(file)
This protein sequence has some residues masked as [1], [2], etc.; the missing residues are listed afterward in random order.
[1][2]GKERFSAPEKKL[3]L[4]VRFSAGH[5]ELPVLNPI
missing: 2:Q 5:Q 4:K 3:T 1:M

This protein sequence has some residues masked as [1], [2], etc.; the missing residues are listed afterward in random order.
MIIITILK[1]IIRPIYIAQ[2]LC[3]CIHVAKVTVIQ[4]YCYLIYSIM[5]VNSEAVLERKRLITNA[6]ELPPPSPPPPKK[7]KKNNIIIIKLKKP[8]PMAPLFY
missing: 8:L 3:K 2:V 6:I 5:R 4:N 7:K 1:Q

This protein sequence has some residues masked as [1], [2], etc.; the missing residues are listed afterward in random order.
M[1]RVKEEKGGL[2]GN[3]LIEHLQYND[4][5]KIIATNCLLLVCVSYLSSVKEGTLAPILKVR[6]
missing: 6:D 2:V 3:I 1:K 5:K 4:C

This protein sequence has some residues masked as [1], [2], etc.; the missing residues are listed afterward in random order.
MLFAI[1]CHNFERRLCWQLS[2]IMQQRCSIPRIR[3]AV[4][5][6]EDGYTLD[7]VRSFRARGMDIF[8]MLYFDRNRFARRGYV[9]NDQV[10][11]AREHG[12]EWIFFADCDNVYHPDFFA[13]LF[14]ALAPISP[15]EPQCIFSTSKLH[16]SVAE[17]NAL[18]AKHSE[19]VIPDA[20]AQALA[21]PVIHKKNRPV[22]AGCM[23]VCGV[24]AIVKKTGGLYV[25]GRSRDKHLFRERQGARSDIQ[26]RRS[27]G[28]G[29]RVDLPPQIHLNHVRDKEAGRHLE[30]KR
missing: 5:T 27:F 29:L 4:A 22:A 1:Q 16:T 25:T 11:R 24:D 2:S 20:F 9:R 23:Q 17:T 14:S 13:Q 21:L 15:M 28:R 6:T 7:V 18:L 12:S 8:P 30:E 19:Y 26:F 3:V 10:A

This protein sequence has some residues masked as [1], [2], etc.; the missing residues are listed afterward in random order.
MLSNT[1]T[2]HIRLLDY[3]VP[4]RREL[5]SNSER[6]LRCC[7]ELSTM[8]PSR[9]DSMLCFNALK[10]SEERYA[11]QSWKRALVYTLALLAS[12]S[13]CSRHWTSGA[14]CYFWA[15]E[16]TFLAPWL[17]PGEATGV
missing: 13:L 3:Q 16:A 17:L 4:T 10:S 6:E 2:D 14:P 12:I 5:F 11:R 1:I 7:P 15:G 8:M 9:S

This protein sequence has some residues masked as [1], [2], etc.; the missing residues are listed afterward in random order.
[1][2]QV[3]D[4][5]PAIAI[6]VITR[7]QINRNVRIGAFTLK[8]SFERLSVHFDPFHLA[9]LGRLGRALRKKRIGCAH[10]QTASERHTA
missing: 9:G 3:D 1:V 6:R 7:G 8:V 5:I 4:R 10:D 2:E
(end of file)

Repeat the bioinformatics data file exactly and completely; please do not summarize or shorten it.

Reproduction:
This protein sequence has some residues masked as [1], [2], etc.; the missing residues are listed afterward in random order.
[1][2]GKERFSAPEKKL[3]L[4]VRFSAGH[5]ELPVLNPI
missing: 2:Q 5:Q 4:K 3:T 1:M

This protein sequence has some residues masked as [1], [2], etc.; the missing residues are listed afterward in random order.
MIIITILK[1]IIRPIYIAQ[2]LC[3]CIHVAKVTVIQ[4]YCYLIYSIM[5]VNSEAVLERKRLITNA[6]ELPPPSPPPPKK[7]KKNNIIIIKLKKP[8]PMAPLFY
missing: 8:L 3:K 2:V 6:I 5:R 4:N 7:K 1:Q

This protein sequence has some residues masked as [1], [2], etc.; the missing residues are listed afterward in random order.
M[1]RVKEEKGGL[2]GN[3]LIEHLQYND[4][5]KIIATNCLLLVCVSYLSSVKEGTLAPILKVR[6]
missing: 6:D 2:V 3:I 1:K 5:K 4:C

This protein sequence has some residues masked as [1], [2], etc.; the missing residues are listed afterward in random order.
MLFAI[1]CHNFERRLCWQLS[2]IMQQRCSIPRIR[3]AV[4][5][6]EDGYTLD[7]VRSFRARGMDIF[8]MLYFDRNRFARRGYV[9]NDQV[10][11]AREHG[12]EWIFFADCDNVYHPDFFA[13]LF[14]ALAPISP[15]EPQCIFSTSKLH[16]SVAE[17]NAL[18]AKHSE[19]VIPDA[20]AQALA[21]PVIHKKNRPV[22]AGCM[23]VCGV[24]AIVKKTGGLYV[25]GRSRDKHLFRERQGARSDIQ[26]RRS[27]G[28]G[29]RVDLPPQIHLNHVRDKEAGRHLE[30]KR
missing: 5:T 27:F 29:L 4:A 22:A 1:Q 16:T 25:T 11:R 24:D 2:S 20:F 9:R 23:Q 17:T 14:S 13:Q 21:L 15:M 28:R 6:T 7:V 18:L 12:S 8:P 30:E 19:Y 26:F 3:V 10:A

This protein sequence has some residues masked as [1], [2], etc.; the missing residues are listed afterward in random order.
MLSNT[1]T[2]HIRLLDY[3]VP[4]RREL[5]SNSER[6]LRCC[7]ELSTM[8]PSR[9]DSMLCFNALK[10]SEERYA[11]QSWKRALVYTLALLAS[12]S[13]CSRHWTSGA[14]CYFWA[15]E[16]TFLAPWL[17]PGEATGV
missing: 13:L 3:Q 16:A 17:L 4:T 10:S 6:E 2:D 14:P 12:I 5:F 11:R 1:I 7:P 15:G 8:M 9:S

This protein sequence has some residues masked as [1], [2], etc.; the missing residues are listed afterward in random order.
[1][2]QV[3]D[4][5]PAIAI[6]VITR[7]QINRNVRIGAFTLK[8]SFERLSVHFDPFHLA[9]LGRLGRALRKKRIGCAH[10]QTASERHTA
missing: 9:G 3:D 1:V 6:R 7:G 8:V 5:I 4:R 10:D 2:E